In the intimate Artistic Home, the combined effect of designers James Treacy and Maggie Fullilove-Nugent’s slanted ramps, crisscrossing catwalks and gaudy nightclub lighting prompted my theatre companion to utter, “I feel like I’m about to see a concert performance of ‘Starlight Express.’” Two hours later, while I had certainly been taken on a fantastic ride of the imagination, I didn’t have anything much more insightful to add about John Guare’s 1977 “Landscape of the Body,” other than to echo lead characters Betty’s final words when she says “The mystery is always greater than the solution.” After all, by this point, Betty had left boring Maine for exciting New York City, adopted her sister Rosalie’s career in porn after losing her in a freak bicycling accident, become the mistress of a cross-dressing Cuban travel agent and found herself the lead suspect in the decapitation death of her teenage hustler son Bert. Told in flashback and through an audacious narrative structure incorporating legit musical comedy numbers, farcical bits worthy of Feydeau, domestic despair a la Strindberg, sappy sentimentality and everything in between, you might find another line in the play, “My life is a triumph of all the things I don’t know,” leaping out at you to help you unlock the key to enjoying “Landscape.” Quite appropriately then, director John Mossman’s engrossing and fluid production, populated with a tireless cast capable of the emotional extravagance necessary to pull off the play’s emotional extremes, is a triumph despite all the things you may not “know” by the end of the play. Thematically, the broad Guarean brushstrokes are recognizable. Pitched midway between his Off-Broadway, Obie-winning “The House of Blue Leaves” from 1971 and his Tony-winning, worldwide smash “Six Degrees of Separation” from 1990, “Landscape” refines ideas begun in “Blue Leaves” (obscurity versus celebrity, the dark side of the American dream) and indulges in an obsession with and celebration of the imagination, whose power and peril he would more accessibly explore in “Six Degrees.” But even if you don’t know Guare, as my companion hadn’t, you’re still likely to enjoy this Mad Hatter of a play for its sheer audacity. And especially with a production that smoothly rolls with Guare’s dramaturgical punches. (Fabrizio O. Almeida)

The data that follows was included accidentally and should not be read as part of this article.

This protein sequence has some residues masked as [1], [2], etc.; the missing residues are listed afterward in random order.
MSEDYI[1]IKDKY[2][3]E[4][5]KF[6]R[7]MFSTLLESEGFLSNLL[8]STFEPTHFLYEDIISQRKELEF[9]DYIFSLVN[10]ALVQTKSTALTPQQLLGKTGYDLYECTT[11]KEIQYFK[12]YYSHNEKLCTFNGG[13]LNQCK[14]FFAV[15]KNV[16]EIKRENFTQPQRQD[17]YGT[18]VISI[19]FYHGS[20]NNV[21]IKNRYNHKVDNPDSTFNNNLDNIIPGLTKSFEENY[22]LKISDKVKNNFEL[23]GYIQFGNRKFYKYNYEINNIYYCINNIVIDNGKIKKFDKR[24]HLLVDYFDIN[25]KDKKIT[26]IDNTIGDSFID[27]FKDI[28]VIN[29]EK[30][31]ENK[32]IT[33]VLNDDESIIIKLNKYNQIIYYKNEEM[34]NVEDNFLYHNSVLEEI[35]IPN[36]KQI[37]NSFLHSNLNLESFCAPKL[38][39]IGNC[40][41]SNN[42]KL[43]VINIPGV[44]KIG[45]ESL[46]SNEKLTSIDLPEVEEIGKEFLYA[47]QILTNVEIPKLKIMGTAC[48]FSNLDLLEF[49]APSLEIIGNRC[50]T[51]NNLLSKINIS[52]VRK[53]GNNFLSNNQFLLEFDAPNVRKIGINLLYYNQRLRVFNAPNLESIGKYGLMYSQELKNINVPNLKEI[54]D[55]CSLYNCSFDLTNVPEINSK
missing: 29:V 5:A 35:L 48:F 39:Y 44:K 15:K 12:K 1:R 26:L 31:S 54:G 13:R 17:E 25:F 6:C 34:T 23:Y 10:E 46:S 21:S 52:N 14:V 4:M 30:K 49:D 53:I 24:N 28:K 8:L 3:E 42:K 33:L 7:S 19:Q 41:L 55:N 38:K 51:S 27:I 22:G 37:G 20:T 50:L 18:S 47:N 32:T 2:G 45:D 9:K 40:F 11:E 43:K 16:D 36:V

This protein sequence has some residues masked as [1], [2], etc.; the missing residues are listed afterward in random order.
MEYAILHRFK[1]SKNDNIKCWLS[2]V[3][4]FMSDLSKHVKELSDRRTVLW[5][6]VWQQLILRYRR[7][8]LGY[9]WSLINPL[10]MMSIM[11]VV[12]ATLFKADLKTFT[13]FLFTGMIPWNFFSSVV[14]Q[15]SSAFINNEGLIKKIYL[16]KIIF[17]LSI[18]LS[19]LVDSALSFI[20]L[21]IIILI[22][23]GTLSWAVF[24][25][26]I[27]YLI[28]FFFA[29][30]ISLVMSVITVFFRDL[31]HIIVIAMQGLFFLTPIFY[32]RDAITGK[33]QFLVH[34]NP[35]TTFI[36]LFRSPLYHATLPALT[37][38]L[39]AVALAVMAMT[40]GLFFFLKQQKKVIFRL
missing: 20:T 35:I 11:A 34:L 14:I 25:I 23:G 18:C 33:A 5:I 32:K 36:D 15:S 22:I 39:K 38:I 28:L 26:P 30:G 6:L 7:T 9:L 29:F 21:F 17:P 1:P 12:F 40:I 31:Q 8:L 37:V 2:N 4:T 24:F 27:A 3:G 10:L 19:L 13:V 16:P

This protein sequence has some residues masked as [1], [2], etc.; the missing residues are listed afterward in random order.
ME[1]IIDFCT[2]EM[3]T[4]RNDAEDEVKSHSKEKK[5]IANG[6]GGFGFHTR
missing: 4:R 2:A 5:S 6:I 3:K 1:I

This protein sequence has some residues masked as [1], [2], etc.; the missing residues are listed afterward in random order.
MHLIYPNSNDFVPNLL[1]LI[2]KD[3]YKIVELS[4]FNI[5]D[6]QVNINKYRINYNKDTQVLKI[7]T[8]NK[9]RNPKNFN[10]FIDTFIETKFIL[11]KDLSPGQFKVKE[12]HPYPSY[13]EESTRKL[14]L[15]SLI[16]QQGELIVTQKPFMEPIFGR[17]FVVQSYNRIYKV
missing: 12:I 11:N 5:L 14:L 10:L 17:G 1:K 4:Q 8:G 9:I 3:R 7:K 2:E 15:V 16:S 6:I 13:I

The Artistic Home, 1420 W. Irving Park, (866) 811-4111. Thu 7:30pm/Fri – Sat 8pm/Sun 5pm. $18-$23. Through Apr 15.